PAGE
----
For huge fans of the Beatles music, the Glee cast singing the band’s hits probably won’t be their cup of tea, but as covers the songs work surprisingly well, particularly in the first episode. The two episodes crammed in an awful lot of storyline as well, with the 5th season picking up soon after the end of last season. Rachel is still chasing her dream of being in Funny Girl, the Glee club is busy preparing for Nationals (although when is it not busy preparing for a competition) and Blaine is still determined to propose to Kurt.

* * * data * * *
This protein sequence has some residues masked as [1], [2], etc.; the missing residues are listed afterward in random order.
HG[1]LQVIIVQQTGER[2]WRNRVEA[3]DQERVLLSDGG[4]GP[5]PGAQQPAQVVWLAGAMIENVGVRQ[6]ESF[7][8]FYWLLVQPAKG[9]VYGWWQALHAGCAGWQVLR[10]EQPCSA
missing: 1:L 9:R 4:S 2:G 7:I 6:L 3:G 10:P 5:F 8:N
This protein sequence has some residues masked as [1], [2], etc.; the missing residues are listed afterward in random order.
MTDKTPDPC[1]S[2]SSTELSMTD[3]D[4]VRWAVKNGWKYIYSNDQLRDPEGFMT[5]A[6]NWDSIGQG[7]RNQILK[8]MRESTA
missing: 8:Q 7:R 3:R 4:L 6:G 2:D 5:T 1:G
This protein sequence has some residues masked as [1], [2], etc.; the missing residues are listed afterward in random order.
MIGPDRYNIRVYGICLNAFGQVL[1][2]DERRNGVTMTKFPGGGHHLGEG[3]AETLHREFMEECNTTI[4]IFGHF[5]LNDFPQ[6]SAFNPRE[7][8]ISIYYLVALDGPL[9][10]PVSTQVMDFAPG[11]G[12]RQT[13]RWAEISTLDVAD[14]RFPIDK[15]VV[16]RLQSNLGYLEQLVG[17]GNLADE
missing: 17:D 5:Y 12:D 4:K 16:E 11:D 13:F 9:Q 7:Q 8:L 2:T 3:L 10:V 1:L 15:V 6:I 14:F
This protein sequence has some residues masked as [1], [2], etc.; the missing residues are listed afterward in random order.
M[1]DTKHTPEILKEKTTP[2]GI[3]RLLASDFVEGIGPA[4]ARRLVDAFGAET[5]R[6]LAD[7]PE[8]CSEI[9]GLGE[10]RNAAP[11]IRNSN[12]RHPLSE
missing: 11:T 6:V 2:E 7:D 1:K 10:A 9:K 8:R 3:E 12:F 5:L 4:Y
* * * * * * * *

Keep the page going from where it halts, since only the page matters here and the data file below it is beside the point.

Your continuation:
Over at McKinley, Sue is back and on form as she’s framed Figgins and gotten herself named as acting Principal, with Figgins demoted to janitor which brings some great comedy lines. The Glee club focuses on the Beatles assignment for the week, with Blaine explaining his plans of proposing to Kurt, but getting other Glee club’s involved such as Vocal Adrenaline and The Warblers. It’s great to see some familiar faces back, particularly Grant Gustin (Sebastian). Kitty and Artie draw focus in this episode as they start to become an item, after they connected last season.  For me though this angle is one I don’t particularly see going anywhere; Kitty has developed as a character, and her walls of bitchiness have been broken down. However this latest progression is one that I’m just not buying and it seems that the writers are trying to pan off Artie with just about every Glee club member (Tina, Brittany and now Kitty).  Over in New York, Rachel is still auditioning for Fanny and to earn that extra dollar she takes a job in a restaurant alongside Santana (and as we find out in episode 2 Kurt also takes up a job there). Whilst working Rachel runs into the two men she auditioned for at the start of the episode (guest starring Ioan Gruffudd and Peter Facinelli  – two of the most gorgeous men…particularly the latter). After leaving a lasting impression, we find out in episode 2 that she indeed got the role of Fanny, in a lovely scene at the diner. Even though it is typical that she landed the first major role she went for, I do wonder if they’ll pick this up again or how it will progress.